By Luis Arroyo, in Madrid | The European common currency has become poisonous for almost everyone else but Germany. Check below a chart coming from the International Monetary Fund, which shows that not even other core euro economies (that is France) have been able to profit as much as Germany. It also renders perfectly understandable why Nicolas Sarkozy lost the general elections and why he did so amid angry voters.
While Germany reaches better growth rates and its debt per GDP percentage improves, Europe's supposedly second soundest pillar experiences limited growth and sees its debt per GDP increasing much more. France is in the 'I might need a
bailout' queue, too. From a reasonable 68 percent of debt per GDP four years ago, it will have this year an 89 percent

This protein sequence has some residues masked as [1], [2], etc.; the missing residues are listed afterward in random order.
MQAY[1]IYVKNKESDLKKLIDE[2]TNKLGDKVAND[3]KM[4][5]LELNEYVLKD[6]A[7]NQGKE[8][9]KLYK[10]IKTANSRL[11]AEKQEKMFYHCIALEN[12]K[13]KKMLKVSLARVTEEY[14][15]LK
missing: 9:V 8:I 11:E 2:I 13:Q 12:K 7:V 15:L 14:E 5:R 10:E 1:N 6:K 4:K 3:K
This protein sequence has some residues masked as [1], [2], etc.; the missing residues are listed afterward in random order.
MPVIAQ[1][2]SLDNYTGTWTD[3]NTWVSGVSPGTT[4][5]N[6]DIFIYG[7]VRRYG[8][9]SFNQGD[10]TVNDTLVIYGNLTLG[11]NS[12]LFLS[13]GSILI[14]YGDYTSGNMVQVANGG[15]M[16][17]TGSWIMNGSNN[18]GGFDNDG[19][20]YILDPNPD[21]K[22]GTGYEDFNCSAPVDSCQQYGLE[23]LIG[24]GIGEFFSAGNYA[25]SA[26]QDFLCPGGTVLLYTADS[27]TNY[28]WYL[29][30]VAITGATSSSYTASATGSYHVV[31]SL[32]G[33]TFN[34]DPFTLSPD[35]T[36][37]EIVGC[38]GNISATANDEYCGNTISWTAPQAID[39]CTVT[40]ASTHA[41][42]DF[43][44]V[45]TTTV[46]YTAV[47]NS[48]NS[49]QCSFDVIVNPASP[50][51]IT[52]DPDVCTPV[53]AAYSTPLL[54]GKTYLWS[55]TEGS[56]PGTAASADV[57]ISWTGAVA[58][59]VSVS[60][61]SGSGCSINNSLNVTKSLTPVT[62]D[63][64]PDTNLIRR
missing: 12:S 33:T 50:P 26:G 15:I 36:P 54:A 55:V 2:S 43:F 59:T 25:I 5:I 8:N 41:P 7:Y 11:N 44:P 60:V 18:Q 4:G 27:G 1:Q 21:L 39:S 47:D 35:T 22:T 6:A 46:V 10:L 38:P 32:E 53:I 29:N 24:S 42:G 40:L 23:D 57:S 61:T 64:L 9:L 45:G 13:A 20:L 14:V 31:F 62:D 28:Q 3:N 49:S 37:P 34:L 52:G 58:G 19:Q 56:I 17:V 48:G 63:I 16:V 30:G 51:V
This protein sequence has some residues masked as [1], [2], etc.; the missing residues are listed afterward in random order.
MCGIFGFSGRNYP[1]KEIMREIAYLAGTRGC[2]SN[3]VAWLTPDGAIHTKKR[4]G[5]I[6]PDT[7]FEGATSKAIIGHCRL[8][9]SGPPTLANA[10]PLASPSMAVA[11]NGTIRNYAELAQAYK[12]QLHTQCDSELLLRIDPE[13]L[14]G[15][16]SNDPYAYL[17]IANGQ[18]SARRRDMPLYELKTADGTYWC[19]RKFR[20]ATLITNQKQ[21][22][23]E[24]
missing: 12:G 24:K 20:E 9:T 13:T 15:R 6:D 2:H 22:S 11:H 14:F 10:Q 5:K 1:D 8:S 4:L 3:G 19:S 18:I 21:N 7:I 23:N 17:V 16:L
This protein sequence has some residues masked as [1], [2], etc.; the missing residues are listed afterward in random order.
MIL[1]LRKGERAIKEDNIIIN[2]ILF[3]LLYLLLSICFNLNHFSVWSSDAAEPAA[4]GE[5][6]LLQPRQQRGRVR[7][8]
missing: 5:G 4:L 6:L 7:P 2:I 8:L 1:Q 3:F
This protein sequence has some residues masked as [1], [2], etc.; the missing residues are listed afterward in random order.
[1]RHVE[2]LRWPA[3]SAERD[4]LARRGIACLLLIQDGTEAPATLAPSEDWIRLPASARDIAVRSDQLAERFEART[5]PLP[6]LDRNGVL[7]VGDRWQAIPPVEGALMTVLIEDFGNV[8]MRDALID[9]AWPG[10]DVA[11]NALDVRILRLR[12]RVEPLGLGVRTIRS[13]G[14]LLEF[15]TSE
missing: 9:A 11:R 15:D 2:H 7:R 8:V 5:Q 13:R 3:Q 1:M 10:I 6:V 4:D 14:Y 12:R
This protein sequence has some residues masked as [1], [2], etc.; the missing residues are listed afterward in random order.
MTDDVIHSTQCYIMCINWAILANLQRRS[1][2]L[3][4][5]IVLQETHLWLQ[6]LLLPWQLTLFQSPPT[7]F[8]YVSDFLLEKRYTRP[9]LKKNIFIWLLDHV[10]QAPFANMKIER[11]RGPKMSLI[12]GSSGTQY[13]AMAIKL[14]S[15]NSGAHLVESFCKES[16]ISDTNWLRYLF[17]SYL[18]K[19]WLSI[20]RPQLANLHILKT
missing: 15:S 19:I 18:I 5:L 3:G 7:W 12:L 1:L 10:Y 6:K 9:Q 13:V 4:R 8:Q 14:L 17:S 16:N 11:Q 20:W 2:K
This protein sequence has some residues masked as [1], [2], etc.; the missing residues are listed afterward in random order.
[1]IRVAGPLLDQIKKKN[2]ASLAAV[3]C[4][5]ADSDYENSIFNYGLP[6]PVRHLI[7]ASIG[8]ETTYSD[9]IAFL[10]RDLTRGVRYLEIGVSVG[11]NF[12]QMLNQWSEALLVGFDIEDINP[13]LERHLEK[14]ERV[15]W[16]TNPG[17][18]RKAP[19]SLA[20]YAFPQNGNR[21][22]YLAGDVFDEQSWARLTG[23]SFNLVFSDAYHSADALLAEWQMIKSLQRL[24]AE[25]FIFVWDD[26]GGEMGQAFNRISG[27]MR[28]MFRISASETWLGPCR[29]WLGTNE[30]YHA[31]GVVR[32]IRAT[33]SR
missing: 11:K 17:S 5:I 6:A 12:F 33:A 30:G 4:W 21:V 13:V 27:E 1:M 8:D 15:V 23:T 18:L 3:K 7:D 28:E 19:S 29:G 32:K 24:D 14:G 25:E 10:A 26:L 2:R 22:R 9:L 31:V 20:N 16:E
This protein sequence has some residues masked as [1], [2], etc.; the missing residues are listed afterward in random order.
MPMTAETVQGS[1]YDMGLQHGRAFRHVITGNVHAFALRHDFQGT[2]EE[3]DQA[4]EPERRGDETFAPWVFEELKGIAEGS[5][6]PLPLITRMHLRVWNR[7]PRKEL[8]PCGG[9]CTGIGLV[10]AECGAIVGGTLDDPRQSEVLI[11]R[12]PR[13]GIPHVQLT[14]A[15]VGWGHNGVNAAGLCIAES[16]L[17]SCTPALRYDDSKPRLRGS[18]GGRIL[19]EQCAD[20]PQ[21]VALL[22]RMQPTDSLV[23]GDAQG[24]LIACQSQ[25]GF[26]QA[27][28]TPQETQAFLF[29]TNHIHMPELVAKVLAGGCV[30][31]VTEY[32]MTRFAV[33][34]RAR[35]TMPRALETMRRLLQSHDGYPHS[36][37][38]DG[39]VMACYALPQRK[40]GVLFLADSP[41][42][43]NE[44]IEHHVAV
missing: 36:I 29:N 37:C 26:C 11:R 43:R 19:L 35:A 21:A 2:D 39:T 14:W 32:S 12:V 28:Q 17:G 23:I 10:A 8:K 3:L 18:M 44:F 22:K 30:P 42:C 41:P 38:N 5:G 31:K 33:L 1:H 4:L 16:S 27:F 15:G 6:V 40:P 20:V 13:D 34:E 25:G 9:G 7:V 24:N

bailout' queue, too. From a reasonable 68 percent of debt per GDP four years ago, it will have this year an 89 percent, and only if optimistic expectations about its GDP are met. Where will the capital come for the foreseeable bailouts? Not from France, which cannot abide by any debt and deficit protocols. France does not have a spare penny.
Germany has enjoyed a luxurious growth rate of 3.5 percent and 3 percent during the last two years, and has cut down its sovereign debt, and now faces the risk of suffering the waves of recession rising elsewhere in the euro area. So what it's becoming harder and harder to explain is why the European Central Bank does nothing, why Germany does nothing while its own economy flattens. It expels real danger over the upcoming euro summits, in which the current route to treat the euro troubles must be changed.